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Howard, Columbia Collaborate on Reparations Project

The U.S. African American Redress Network was created when the Thurgood Marshall Civil Rights Center at Howard University and the Institute for the Study of Human Rights at Columbia University teamed up to spotlight the numerous local reparations initiatives across the nation and be a resource in support of such efforts.

Justin HansfordJustin Hansford

Howard University law professor Justin Hansford serves as the executive director of the Thurgood Marshall Civil Rights Center and he spearheaded the Redress Network along with Dr. Linda Mann, who spearheaded the project on behalf of the Institute for the Study of Human Rights.

“We’ve talked about reparations for slavery or for Jim Crow … or reparations for the war on drugs and mass incarceration. What we are doing to ensure that mass incarceration is not going to happen again? To assure that police violence is not going to happen again?” Hansford asked. “So some of that involves policies, in addition to the money, some of it will involve laws to really get to the healing,” he added.

Given the work the Thurgood Marshall Civil Rights Center has done on the reparations issue, Mann says it was the right choice for Howard and Columbia to join forces.

“In order to truly understand what communities need to secure racial justice, predominantly White universities such as Columbia must listen and work collaboratively with historically Black colleges and universities such as Howard.”

Given the racial unrest that has surfaced after the killings of Ahmaud Arbery, Breonna Taylor, and George Floyd at the hands of local law enforcement officers, Hansford thinks now is the right time to address the issue of civil injustices towards African Americans in this country.

“We’ve seen people respond in a way that we might have never seen in the history of our country, starting with the protests. They weren’t magically out there,” said Hansford. “And then you look at the corporations speaking out … the athletes speaking out. And we love seeing people make their opinion known that there’s a racial justice problem and they want to be a part of the solution.”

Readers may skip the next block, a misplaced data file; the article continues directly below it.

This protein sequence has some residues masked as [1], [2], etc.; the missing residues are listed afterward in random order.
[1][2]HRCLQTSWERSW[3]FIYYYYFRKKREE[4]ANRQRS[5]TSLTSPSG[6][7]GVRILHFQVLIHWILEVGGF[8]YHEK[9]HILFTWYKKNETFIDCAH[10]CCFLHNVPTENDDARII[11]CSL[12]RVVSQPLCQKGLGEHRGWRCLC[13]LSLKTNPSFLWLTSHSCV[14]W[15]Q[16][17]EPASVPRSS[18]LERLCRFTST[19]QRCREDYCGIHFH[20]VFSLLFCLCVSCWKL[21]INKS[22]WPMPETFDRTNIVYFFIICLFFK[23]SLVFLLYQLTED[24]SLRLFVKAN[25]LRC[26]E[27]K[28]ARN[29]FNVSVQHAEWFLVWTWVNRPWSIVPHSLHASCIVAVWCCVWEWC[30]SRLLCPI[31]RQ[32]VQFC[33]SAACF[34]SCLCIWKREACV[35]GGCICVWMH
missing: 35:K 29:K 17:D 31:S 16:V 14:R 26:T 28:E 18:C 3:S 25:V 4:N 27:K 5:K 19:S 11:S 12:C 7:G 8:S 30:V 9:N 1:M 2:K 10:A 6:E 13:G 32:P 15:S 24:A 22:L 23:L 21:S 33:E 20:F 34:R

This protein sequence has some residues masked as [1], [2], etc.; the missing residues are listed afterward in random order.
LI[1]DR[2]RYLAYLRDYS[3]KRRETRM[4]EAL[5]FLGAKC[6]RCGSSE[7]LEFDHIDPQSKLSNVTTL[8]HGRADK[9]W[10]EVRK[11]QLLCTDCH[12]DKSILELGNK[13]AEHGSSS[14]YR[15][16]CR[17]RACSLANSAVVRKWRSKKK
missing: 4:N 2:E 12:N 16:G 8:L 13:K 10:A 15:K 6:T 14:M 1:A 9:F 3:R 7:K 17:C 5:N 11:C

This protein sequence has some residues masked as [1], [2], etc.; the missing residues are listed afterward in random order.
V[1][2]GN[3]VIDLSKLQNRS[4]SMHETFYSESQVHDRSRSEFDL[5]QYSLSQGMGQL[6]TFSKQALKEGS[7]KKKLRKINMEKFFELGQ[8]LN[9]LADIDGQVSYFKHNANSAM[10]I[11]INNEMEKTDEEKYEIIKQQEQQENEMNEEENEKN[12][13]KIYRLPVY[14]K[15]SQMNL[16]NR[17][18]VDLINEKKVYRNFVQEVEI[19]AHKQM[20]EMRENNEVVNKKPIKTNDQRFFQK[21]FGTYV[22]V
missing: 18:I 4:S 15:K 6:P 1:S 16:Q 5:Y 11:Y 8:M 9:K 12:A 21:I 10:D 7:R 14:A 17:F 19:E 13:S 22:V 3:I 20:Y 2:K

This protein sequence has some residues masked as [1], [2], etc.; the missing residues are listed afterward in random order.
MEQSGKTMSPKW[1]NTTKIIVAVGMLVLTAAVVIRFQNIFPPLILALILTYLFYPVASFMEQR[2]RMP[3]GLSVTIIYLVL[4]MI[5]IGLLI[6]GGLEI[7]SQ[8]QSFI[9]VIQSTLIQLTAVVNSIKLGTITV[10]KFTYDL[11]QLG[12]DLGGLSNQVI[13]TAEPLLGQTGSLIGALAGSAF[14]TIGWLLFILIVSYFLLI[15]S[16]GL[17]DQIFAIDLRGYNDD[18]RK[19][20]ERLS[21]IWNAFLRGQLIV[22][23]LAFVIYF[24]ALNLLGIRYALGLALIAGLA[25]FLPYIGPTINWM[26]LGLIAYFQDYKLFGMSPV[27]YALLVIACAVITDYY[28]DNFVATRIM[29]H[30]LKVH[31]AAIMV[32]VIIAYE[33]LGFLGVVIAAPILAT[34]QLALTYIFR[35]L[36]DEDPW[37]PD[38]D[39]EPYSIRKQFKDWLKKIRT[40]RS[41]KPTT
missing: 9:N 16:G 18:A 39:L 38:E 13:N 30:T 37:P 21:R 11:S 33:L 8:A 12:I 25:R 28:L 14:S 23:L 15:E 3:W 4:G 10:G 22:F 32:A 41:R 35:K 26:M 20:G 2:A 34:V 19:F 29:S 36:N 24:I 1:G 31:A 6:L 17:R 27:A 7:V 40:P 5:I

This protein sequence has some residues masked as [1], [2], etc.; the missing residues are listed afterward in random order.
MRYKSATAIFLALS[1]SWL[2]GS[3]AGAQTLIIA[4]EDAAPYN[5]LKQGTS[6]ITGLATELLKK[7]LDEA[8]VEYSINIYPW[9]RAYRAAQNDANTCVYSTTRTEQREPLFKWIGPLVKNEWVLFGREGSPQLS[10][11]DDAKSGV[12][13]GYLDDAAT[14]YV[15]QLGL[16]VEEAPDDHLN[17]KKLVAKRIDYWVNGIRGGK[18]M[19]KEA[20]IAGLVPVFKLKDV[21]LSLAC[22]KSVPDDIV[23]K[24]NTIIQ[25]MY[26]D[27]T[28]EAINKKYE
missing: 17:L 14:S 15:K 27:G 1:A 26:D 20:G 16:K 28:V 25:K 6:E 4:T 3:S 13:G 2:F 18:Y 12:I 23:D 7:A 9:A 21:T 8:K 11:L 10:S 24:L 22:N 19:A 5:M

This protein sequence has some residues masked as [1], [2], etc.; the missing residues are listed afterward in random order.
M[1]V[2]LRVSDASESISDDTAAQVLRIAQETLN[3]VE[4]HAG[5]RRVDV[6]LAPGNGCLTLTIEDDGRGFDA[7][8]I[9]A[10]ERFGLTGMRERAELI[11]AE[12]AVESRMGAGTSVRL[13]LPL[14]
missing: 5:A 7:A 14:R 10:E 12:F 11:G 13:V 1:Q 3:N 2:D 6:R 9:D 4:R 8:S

With the protests now taking place in other countries, Hansford also thinks that this is the right time to address redress on the international level as well. In October 2019, Hansford testified before the United Nations on the reparations issue. The reparations conversation is not a new subject for the U.N., there have been a number of reparations initiatives across the globe, including in South Africa, Chile, and Israel.

Atlanta Mayor Keisha Lance Bottoms signs a bill changing Confederate street names. (Photo credit: Rosalind Bentley)Atlanta Mayor Keisha Lance Bottoms signs a bill changing Confederate street names. (Photo credit: Rosalind Bentley)

Among the reparations movements developed in conjunction with the U.S. African American Redress Network is the push to redress the generational injustice that happened to the people of Prince Edward County in Virginia in 1959. Davis v. County School Board of Prince Edward County, a case the U.S. Supreme Court eventually folded into the Brown v. Board of Education verdict, involved thousands of Black children denied the right to attend school for the five years Prince Edward County officials refused to appropriate funds for public schools in protest of school integration. The Redress Network collaborated with county leaders to offer a scholarship to the descendants of those who suffered injustice during that integration struggle. Additionally, the victims received an apology from state and local governments and a memorial was built to commemorate that historical event. The work of the Redress Network has also led to the removal or renaming of statutes, bridges, and street names of Confederate officers in Durham, North Carolina, Ellicott City, Maryland, and Atlanta, Georgia.

The Redress Network supports H.R. 40, a U.S. House bill sponsored by Rep. Shelia Jackson Lee titled, “Commission to Study and Develop Reparation Proposals for African Americans Act.” However, the Redress Network is not in favor of obtaining reparations on the federal level. Though such actions could give Black people what they would consider their “40 acres and a mule,” promised to the freed slaves during Reconstruction, Hansford thinks approaching reparations on a local level is the way to go.

Hansford said that “it’s not just about the financial aspects, we’re in a very capitalist society, that people take terms of finance first and foremost, in all aspects of their lives. I think that’s a big mistake. I think we have to heal and we have to get our stories told in order to heal. And we need to do that in a much more diverse, multifaceted, rich way that can be done in one fell swoop.”

The Redress Network’s website features a state-by-state list of organizations involved in the push for reparations among other resources in support of reparations efforts.

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